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Supporting the future of Mars exploration with supercomputers

Supporting the future of Mars exploration with supercomputers
These images are all from the same instant in the simulation. The two on the left show different aspects of the chemistry, the middle right one shows the temperature, and the right-most one shows the speed in Mach number. Credit: US Department of Energy

You may have flown a flight simulator in a computer game or at a science museum. Landing without crashing is always the hardest part. But that's nothing compared to the challenge that engineers are facing to develop a flight simulation of the very large vehicles necessary for humans to explore the surface of Mars. The Red Planet poses innumerable challenges to astronauts, not the least of which is getting there.

That's where the Department of Energy Office of Science's user facility supercomputers come in. Researchers at DOE's Oak Ridge Leadership Computing Facility (OLCF) are working with NASA engineers and scientists to simulate the process of slowing down a huge spacecraft as it moves towards Mars' surface.

Landing spacecraft on Mars isn't new to NASA. The agency ran its first missions to the planet in 1976 with the Viking project. Since then, NASA has successfully carried out eight additional Mars landings.

What makes this goal different is the fact that it's much more difficult to land the huge spacecraft required for human exploration than those for robotic missions. The robotic vehicles use parachutes to decelerate through Mars' atmosphere. But a spacecraft carrying humans will be about 20 to 50 times heavier.

A vehicle this large simply can't use parachutes. Instead, NASA will need to rely on retro-propulsion. This technology uses rockets that fire forward to slow down the vehicle as it approaches the surface.

A number of challenges come with using retro propulsion. The high-energy rocket engine exhaust interacts with both the vehicle and the Martian atmosphere. Those dynamics change how the team needs to guide and control the vehicle. In addition, engineers can't fully replicate how a flight on Mars would go on Earth. While they can test spacecraft in wind tunnels and use other tools, those tools aren't a perfect replacement or direct analog for the Martian environment.

To fill in the gaps, NASA turned to the OLCF supercomputers and their expert computer scientists. In theory, programs running on supercomputers could fully simulate the Martian environment and many of the complex physics associated with using retropropulsion.

The project team has relied on FUN3D, a long-standing suite of software tools that models how fluids—including air—move. Engineers created the first version of the code in the late 1980s and have continually made major improvements since then. Agencies and companies in aeronautics and have used it to tackle major challenges.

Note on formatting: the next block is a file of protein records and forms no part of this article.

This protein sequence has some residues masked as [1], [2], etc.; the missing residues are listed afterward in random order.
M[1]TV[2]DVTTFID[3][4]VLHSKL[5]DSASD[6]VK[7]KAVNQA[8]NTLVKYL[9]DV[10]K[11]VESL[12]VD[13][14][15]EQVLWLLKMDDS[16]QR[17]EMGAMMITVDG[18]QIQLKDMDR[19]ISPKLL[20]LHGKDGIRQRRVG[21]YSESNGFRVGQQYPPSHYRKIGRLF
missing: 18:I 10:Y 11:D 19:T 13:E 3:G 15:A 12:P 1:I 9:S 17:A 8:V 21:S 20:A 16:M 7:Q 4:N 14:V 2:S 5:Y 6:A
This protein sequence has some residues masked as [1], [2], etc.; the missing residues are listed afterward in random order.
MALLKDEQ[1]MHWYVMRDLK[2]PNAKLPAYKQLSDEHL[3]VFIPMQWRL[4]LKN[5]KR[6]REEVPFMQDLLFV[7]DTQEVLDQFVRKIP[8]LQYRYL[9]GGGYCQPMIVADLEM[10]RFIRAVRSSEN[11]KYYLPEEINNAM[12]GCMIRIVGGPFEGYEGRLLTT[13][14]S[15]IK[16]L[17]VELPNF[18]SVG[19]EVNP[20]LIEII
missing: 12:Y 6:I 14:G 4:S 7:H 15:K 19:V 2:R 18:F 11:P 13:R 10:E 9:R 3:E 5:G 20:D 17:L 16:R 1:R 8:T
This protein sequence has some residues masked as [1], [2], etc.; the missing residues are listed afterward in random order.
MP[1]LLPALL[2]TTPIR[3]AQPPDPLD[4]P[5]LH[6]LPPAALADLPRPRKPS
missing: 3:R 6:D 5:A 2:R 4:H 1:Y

The current Mars effort began in 2019 on Summit, OLCF's fastest computer at the time. The initial simulations assumed fixed conditions. They simulated just one point along the vehicle's trajectory. Those early versions allowed scientists to evaluate the impacts of flight speeds, engine settings, and more. Further developments enabled engineers to explore real gas effects.

They could account for the liquid oxygen-methane rocket engines and the carbon dioxide-heavy Martian atmosphere. Even these early simulations typically resulted in petabyte-sized datasets. It would take about 1,000 powerful home computers to store a single petabyte. But even these weren't full simulations—that wasn't possible yet.

The next step was to incorporate a whole new piece of software into the simulation—the Program to Optimize Simulated Trajectories (POST2). NASA developed POST2 to analyze flight mechanics for a broad range of applications. While initial simulations relied on static conditions, POST2 allowed scientists to dynamically "fly" the vehicle in the simulation. The team engaged researchers from Georgia Tech's Aerospace Systems Design Laboratory.

They had previously developed unique strategies to couple POST2 with high-fidelity aerodynamic simulations. Incorporating POST2 also required engineers to change the project workflow. The software's use was restricted to NASA computing systems for security reasons. As such, the team needed to ensure the NASA systems could communicate smoothly with Summit at OLCF.

Resolving issues with firewalls, network interruptions, and other programs required a full year of planning for the cybersecurity and system administration teams at both facilities!

The latest advance involved moving the entire simulation over to the newest and most powerful computer at OLCF—Frontier. The first exascale computer in the world, Frontier is massively more powerful than previous supercomputers. With a series of coordinated runs over a two-week period, the team ran its most elaborate flight simulation to date.

It was a 35-second closed-loop descent from 5 miles altitude to approximately 0.6 miles. The simulation slowed the vehicle from 1,200 miles per hour to approximately 450 miles per hour. POST2 was able to autonomously control the vehicle in a stable fashion using its eight main engines and four reaction control system modules.

With the immense power provided by Frontier at OLCF, NASA engineers are moving forward to tackle new frontiers in space travel.

Citation: Supporting the future of Mars exploration with supercomputers (2024, April 16) retrieved 19 May 2024 from
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